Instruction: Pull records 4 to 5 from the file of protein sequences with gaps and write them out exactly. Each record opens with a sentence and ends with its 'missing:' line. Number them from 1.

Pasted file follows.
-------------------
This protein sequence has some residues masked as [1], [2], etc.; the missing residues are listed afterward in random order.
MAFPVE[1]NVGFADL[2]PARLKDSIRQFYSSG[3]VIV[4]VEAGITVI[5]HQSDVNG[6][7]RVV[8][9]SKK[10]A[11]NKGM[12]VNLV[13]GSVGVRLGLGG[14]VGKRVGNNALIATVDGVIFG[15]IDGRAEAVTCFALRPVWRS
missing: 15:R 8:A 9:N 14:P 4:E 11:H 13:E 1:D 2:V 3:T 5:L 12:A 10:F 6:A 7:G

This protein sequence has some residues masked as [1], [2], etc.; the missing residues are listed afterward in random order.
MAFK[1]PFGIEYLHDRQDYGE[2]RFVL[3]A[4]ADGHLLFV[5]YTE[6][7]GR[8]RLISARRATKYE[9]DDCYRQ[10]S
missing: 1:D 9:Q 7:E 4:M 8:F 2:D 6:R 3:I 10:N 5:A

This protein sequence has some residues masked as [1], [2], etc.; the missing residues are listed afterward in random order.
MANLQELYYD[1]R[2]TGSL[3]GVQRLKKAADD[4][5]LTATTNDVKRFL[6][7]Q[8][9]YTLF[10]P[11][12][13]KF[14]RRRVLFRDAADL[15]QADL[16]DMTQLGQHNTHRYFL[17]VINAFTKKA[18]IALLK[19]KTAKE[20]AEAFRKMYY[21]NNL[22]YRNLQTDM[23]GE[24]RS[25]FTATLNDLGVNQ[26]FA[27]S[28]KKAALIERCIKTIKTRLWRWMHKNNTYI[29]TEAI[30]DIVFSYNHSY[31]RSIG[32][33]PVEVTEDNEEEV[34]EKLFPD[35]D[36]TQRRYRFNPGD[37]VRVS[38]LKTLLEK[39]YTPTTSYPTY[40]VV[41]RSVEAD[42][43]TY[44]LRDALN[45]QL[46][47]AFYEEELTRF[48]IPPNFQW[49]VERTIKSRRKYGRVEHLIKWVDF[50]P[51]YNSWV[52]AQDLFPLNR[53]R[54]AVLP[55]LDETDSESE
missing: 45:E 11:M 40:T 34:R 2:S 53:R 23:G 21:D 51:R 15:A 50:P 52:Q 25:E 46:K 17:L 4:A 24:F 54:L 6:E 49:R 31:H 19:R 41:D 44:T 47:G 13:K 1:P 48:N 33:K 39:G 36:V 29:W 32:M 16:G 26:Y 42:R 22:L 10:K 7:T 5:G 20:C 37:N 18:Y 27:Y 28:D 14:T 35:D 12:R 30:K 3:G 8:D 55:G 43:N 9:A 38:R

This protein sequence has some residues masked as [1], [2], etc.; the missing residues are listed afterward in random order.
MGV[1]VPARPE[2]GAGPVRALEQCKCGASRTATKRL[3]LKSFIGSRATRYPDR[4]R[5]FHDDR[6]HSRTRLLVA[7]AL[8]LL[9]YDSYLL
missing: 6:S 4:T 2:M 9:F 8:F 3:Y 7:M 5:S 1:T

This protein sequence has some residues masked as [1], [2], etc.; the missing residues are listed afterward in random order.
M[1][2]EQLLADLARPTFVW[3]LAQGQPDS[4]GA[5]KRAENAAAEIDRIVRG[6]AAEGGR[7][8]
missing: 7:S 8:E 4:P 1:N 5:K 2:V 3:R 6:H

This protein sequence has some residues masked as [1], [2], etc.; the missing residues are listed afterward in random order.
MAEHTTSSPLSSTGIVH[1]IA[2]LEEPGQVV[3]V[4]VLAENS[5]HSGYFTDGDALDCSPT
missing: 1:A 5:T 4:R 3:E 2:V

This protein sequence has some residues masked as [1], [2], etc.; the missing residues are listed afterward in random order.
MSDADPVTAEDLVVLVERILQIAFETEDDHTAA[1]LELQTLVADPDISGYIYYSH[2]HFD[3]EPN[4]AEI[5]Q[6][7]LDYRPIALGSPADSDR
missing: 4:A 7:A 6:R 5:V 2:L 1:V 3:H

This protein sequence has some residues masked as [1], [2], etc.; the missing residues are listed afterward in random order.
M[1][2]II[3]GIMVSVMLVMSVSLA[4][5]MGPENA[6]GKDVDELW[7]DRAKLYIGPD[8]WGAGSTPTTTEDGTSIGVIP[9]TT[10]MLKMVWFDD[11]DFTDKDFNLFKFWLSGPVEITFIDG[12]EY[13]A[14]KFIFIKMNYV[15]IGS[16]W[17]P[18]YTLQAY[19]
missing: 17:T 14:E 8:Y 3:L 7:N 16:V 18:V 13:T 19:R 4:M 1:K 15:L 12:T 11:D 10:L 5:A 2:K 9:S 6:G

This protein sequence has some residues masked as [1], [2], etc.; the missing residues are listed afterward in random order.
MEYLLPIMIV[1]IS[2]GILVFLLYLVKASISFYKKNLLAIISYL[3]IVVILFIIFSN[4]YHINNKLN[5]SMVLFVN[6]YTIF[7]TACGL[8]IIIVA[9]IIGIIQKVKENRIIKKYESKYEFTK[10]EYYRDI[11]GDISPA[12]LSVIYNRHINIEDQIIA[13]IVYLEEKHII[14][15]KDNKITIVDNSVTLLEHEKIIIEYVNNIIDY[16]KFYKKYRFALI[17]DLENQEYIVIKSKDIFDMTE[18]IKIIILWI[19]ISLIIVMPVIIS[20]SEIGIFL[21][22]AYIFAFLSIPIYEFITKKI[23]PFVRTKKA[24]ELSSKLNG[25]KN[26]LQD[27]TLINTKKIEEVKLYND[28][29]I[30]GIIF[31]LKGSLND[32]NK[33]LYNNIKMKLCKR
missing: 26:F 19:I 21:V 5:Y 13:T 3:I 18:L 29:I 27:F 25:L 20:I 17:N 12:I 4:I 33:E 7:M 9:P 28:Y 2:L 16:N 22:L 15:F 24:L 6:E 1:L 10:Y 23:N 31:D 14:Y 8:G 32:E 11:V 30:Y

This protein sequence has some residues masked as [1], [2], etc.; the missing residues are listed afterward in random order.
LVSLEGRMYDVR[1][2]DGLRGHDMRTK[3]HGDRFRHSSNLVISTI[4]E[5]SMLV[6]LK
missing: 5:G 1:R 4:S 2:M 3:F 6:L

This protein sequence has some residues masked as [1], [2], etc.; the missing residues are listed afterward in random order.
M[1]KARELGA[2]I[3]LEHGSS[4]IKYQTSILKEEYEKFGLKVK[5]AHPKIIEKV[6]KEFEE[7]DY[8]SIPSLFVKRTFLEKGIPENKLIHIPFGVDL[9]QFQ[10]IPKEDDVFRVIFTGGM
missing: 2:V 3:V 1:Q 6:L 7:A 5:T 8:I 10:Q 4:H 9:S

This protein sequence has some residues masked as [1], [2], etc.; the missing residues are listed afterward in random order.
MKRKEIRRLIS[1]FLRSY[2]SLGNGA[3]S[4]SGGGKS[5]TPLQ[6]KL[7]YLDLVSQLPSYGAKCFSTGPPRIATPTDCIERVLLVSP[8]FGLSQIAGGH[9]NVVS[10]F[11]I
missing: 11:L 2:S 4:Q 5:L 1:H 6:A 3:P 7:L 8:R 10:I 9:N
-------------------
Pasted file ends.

This protein sequence has some residues masked as [1], [2], etc.; the missing residues are listed afterward in random order.
MGV[1]VPARPE[2]GAGPVRALEQCKCGASRTATKRL[3]LKSFIGSRATRYPDR[4]R[5]FHDDR[6]HSRTRLLVA[7]AL[8]LL[9]YDSYLL
missing: 6:S 4:T 2:M 9:F 8:F 3:Y 7:M 5:S 1:T

This protein sequence has some residues masked as [1], [2], etc.; the missing residues are listed afterward in random order.
M[1][2]EQLLADLARPTFVW[3]LAQGQPDS[4]GA[5]KRAENAAAEIDRIVRG[6]AAEGGR[7][8]
missing: 7:S 8:E 4:P 1:N 5:K 2:V 3:R 6:H